They Live vs Dragon Age: Redemption! Goooooo!
Tallis is an elf assassin who is trying to stick to the straight and narrow. Nada is an unemployed drifter who is also trying to make his way by playing by the rules. They’re actually kind of alike. Nada believes in the American Dream and honestly seems to believe that if he works hard he’ll get his chance at getting ahead. Tallis seems to genuinely want to stick to the Qune, the Fantasy American Dream.
Where they differ includes their pasts. Nada was a laborer in another town, but the economic slump appears to have annihilated the industries he was working for there. Tallis was formerly an assassin who went off the rails and killed people beyond her mission objectives, so she was demoted to a pig butcher. The Qunari, the political elite of her fantasy country, re-promote her to an assassin as a second chance.
Nada, on the other hand, stumbles onto a plot that reveals to him the secret nature of the world. Tallis sets out to reaffirm her allegiance to the political elite where Nada spins off into rebellion.
By the end of the story Nada, once a firm believer in the American Dream, has rejected everything to help bring down a corrupt system. Tallis on the other hand supposedly rebels against her masters, but her rebellion appears to be manifested by her executing an unarmed prisoner. She doesn’t appear intent on tearing down the system like Nada, she just refuses to return to them.
Now that I think about it, Nada is probably the more likeable hero in this comparison. Nada is kind of a monster in a lot of ways but I think he’s sympathetic partially by right of his background (he fled an abusive father and is now intent on not running anymore) and his origin as his sincere effort to get by. However, he kind of becomes a mass murderer (at least to outsiders) quite quickly. Tallis is pretty unapologetically quick to murder people and only seems to regret having to deal with the consequences of disobeying her leaders.
#2. The Other Guys
Frank (played by Keith David) is by far the most likeable character in They Live and more likeable than all the characters in Dragon Age: Redemption. He’s a man who hasn’t seen his family in months and appears to, while being bitter about the world, be sincerely trying to get his life together given what he has. It’s weird that it’s him, not Nada the Believer, who seems to just want to be left alone to try and do the best he can. He’s shown to be actually quite kind and even forgiving, considering that he continually tries to help out the rather anti-social Nada, and even tries to help him after it becomes clear that Nada is a murderer. You see a lot of what is good about humanity in Frank because he isn’t like how he describes the world, where everyone is trying to tear people down, Frank is actually out reluctantly trying to help people up.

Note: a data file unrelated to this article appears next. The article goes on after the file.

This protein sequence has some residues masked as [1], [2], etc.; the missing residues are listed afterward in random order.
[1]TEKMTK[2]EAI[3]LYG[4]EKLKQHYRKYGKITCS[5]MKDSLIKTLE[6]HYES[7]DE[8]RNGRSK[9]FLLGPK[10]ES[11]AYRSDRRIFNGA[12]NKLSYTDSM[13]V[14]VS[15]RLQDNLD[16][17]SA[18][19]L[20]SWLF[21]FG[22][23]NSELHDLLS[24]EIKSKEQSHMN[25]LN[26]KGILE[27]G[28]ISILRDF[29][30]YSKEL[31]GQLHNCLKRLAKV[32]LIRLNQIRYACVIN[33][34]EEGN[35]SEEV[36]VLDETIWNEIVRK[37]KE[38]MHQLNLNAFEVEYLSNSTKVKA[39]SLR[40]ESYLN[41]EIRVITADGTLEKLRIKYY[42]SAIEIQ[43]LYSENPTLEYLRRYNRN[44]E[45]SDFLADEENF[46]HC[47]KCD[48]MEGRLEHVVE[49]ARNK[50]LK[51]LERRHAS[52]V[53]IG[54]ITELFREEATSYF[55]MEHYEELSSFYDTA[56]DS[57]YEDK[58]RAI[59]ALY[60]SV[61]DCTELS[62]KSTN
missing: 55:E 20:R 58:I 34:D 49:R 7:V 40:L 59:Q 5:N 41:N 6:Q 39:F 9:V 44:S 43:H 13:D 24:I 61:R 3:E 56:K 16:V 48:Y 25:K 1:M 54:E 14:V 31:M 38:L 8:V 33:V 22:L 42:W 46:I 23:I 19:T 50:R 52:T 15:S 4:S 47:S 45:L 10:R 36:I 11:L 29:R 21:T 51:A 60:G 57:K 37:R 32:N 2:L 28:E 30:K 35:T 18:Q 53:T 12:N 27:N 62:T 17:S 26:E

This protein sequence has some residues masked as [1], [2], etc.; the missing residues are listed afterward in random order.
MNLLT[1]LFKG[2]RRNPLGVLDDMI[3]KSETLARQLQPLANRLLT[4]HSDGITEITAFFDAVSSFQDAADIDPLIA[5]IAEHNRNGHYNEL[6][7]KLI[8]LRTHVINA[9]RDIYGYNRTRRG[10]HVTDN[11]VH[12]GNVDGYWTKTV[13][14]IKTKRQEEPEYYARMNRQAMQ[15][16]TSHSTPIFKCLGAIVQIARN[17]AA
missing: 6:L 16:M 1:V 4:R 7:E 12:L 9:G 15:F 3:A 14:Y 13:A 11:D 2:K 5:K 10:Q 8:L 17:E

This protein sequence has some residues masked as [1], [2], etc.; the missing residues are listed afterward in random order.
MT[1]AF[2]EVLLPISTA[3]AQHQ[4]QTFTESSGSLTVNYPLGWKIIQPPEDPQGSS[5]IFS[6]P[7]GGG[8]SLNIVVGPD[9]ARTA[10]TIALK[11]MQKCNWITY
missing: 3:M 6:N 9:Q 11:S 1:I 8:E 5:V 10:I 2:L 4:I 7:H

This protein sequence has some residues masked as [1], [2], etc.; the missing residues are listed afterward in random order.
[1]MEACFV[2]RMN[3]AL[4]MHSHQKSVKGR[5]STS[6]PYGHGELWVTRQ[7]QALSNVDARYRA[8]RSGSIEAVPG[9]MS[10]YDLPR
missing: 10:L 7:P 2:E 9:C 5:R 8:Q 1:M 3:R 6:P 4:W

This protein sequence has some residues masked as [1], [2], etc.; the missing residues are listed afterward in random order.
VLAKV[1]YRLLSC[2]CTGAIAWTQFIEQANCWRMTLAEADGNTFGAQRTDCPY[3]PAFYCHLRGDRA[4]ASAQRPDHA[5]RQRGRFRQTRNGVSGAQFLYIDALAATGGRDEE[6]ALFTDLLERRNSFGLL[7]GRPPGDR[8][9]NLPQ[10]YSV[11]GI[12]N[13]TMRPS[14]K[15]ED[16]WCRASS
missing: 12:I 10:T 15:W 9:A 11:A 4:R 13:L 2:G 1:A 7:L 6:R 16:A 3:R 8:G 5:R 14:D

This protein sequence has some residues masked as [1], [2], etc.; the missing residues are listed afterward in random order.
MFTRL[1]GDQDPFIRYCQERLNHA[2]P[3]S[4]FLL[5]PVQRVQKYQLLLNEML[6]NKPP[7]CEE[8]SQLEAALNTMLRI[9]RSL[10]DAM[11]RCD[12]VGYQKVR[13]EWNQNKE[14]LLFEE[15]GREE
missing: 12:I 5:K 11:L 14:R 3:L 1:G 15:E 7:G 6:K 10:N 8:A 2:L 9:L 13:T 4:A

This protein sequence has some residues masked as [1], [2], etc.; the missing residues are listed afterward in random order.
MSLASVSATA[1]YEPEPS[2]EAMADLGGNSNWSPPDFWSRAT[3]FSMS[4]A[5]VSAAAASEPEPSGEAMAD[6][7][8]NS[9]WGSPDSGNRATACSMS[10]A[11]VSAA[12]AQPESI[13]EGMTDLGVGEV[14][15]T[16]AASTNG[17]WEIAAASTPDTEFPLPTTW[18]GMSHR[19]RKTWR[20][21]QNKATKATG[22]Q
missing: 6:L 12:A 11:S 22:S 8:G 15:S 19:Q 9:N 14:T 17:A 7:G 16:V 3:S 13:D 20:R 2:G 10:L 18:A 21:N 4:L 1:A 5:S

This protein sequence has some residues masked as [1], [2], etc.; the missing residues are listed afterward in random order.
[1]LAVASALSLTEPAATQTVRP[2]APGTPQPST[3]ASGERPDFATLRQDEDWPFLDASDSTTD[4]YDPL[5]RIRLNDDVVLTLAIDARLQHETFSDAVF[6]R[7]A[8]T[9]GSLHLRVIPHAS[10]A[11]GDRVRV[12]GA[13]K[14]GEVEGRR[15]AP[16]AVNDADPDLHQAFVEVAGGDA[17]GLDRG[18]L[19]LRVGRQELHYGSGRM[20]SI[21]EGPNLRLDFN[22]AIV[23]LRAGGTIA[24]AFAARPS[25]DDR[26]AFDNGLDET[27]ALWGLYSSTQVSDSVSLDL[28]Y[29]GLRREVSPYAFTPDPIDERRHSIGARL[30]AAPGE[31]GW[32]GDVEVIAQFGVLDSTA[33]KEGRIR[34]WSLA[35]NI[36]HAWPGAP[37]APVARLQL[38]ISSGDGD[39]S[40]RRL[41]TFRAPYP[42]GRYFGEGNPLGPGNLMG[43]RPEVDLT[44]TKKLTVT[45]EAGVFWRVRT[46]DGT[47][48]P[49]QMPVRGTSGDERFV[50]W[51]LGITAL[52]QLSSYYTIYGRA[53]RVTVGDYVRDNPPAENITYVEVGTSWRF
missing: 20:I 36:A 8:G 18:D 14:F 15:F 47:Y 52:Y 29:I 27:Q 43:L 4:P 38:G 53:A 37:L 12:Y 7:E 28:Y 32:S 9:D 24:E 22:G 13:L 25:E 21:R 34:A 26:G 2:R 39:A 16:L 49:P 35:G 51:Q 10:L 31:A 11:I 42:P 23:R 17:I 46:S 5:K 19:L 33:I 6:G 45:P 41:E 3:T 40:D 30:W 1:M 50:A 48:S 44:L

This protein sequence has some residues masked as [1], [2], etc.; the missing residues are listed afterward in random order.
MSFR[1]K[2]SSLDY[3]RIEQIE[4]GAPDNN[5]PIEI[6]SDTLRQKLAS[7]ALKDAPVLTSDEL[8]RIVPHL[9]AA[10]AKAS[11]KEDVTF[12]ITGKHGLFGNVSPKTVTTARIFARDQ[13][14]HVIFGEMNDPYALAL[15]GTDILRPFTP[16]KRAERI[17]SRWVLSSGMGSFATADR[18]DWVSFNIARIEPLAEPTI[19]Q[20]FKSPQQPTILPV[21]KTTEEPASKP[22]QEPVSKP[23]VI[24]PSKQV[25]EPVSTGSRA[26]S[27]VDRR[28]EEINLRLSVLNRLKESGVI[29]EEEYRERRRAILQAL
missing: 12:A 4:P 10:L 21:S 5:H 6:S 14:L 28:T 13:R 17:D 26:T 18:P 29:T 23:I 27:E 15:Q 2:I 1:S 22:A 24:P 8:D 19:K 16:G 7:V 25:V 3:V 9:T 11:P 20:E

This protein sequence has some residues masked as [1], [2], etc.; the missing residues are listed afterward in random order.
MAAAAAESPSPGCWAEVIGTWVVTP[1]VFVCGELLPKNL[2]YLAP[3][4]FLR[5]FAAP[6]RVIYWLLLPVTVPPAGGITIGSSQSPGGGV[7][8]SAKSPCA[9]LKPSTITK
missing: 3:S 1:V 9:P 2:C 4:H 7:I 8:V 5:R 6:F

It’s this desire that pulls him into Nada’s crazy quest, and it’s that desire that ultimately kills him. Like Nada he’s just a blue collar guy down on his luck, but he discovers that luck was never involved at all. The game was rigged from the beginning and that he, and his family, have been living secretly in bondage.
It really speaks well of him that once he knows he never hesitates to take the fight to the bad guys. Contrasted against Frank we have the Templar, the Cleric, and the Barbarian. The Templar is sad because his family was killed by an evil wizard. The Cleric is sad because his girlfriend has been kidnapped by an evil wizard. The Barbarian is not sad but is in fact so mercenary that she gets purchased to the side of the good guys after one fight.
The closest thing to Frank in Dragon Age: Redemption is the Templar, in that he’s supposed to be Tallis’s closest companion and one whose life parallels her own. Like Nada, Frank comes from blue collar America, and both genuinely want the same thing, but they’re mirrored in that Frank has simply no faith in the dream, he just hopes he can get by, where Nada believes everything will be ok. Tallis believes that working for the Qunari is correct, just as Templar believes working for the Chantry is correct, both having lost everything and have filled that void with their new masters.
Tallis and the Templar, when faced with the void of existence, accept in outside powers to fill that void. Frank and Nada, when faced with the horrible truth, reject all outside powers.
#3. The Bad Guys
The evil wizard in Dragon Age: Redemption is basically just another victim of the corrupt system that the heroes serve. The evil wizard was abused by the system to be a weapon and once he rebels, destruction is really the only thing he knows. It should be noted that, despite the system being corrupt, it’s Tallis who independently assassinates the evil wizard, when her corrupt overlords simply wanted him imprisoned again.
The evil wizard, basically, is a symptom of the problem. The characters in Dragon Age: Redemption spend the entire movie attacking the symptom of their world’s corruption, where the characters in They Live directly assault the source of the corruption itself. The heroes of Dragon Age: Redemption hunt down an evil wizard and kill them. The heroes of They Live fight to the heart of the corruption and blow up it’s mechanism for hiding itself.
Both movies kind of end ambiguously, but while Dragon Age: Redemption ends with the death of Templar and the rebellion of Tallis, They Live ends with the death of everyone involved for the destruction of the status quo.
They Live is the superior movie I think in part because they actually fight the system as opposed to fighting to support the status quo.